Nicos was always part of the mass working class movement and strong opponent of any kind of sectarianism. Because of that he decided, along with his small group of comrades, to participate in PASOK from its inception in 1974. PASOK (The Panhellenic Socialist Movement) was, at that time, a party with a working class base and a radical left platform.

The newspaper Xekinima was founded one year later, in 1975, and developed as a left opposition against the bureaucratic leadership of the PASOK party and its policies. Soon after its foundation, Xekinima played a key role in the creation of the ‘Horizontal Connection’, a network of rank and file workers, party branches and activists, in favor of a revolutionary socialist programme for PASOK and for real party democracy. Because of this call, Xekinima was expelled shortly afterwards from PASOK.

The years that followed were difficult. Xekinima was to a large extent isolated in a very small group. People’s huge illusions in the populist PASOK leader, Andreas Papandreou, and the Stalinist politics of KKE (Greek communist party) allowed very little room for efforts to build a strong base for the revolutionary Left. The space for the left parties and organizations seemed to be entirely covered by the huge illusions in social democray and Stalinism. During this time, Xekinima was struggling to clarify its political, ideological and organizational methods – a process whereby the Committee for a Workers’ International (CWI), in which Xekinima participated, played a key role.
 

Deeply internationalist

After the fall of the military dictatorship in 1974, Nicos and his group had their first contacts with CWI. For Nicos, internationalism was not just a “good idea” or to follow what was happening around the world. Nicos’s internationalism reflected his keen understanding of the necessity for co-ordinated struggles with revolutionary socialists of other countries, based on the common organization of an international revolutionary party. This was the legacy of revolutionaries over the last two centuries and Nicos followed in their footsteps. Nicos was deeply internationalist and his internationalism characterized every aspect of his political intervention. He remained a loyal supporter of the CWI, following its steps forward and its development with extreme interest until his last days.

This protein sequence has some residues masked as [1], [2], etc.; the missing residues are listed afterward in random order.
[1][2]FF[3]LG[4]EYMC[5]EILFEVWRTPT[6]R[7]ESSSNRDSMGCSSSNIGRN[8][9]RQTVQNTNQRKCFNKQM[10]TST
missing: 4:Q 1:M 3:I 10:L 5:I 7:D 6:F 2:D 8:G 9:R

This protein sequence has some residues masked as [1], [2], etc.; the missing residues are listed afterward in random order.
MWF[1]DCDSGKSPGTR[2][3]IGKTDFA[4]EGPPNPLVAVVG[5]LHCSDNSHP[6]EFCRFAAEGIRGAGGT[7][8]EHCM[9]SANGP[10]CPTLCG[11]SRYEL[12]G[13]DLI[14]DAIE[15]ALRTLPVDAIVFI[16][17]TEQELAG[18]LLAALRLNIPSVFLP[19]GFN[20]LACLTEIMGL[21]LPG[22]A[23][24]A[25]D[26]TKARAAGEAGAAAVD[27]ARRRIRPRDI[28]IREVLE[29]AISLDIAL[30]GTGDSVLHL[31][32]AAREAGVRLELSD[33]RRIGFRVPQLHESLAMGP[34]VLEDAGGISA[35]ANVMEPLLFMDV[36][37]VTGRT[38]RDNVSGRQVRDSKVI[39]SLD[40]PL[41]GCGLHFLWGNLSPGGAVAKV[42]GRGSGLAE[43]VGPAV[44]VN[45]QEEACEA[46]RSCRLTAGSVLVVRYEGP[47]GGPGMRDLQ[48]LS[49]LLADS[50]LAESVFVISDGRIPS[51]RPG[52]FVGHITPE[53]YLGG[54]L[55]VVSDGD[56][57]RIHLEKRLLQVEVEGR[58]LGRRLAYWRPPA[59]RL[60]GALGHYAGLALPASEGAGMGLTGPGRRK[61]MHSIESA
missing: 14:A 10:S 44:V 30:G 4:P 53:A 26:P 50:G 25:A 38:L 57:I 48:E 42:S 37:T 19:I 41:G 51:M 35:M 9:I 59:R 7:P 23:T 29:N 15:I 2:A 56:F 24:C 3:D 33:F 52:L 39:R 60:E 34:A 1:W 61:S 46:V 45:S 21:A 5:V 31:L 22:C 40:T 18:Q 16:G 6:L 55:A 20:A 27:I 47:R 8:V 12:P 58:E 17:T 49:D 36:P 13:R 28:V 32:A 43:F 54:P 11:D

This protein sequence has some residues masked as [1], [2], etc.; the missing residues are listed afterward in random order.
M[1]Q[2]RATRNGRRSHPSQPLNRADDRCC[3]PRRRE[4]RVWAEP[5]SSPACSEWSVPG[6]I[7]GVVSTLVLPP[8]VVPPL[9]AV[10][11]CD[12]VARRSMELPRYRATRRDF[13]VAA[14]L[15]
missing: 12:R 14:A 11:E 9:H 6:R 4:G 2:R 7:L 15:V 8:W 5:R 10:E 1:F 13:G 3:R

At the beginning of the 1990s, Xekinima came to a turning point. PASOK had fully transformed into a party of the establishment and big capital and the collapse of the Soviet Union caused a tremendous crisis in the Left worldwide. This made it necessary to re-evaluate revolutionary tactics. Nicos supported the tactical changes of the CWI and stood by the new generation of fighters who struggled to put them into practice.

During the last decade, Xekinima was able to become one of the better known and sizeable organizations of the revolutionary Left in Greece. This achievement is also a vindication of Nicos’ political efforts.

Xekinima will always honour Nicos’ political contribution to the building of revolutionary Left in Greece. Besides that, we will remember Nicos for two additional reasons. The first was his deep connection and loyalty to the working class and his strong belief in its ability to emancipate itself. The second was Nicos’s genuine humanism and closeness to his friends and comrades. Nicos would always assist in any way he could other comrades who were in need. That was part of his humanism. For Nicos, socialism was not only a correct social, political and economical model but also a way of life, to the extent that the capitalist system, of course, allows.

Nicos we will miss you! But we will always remember you and honour you!


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Last updated: 11 July 2017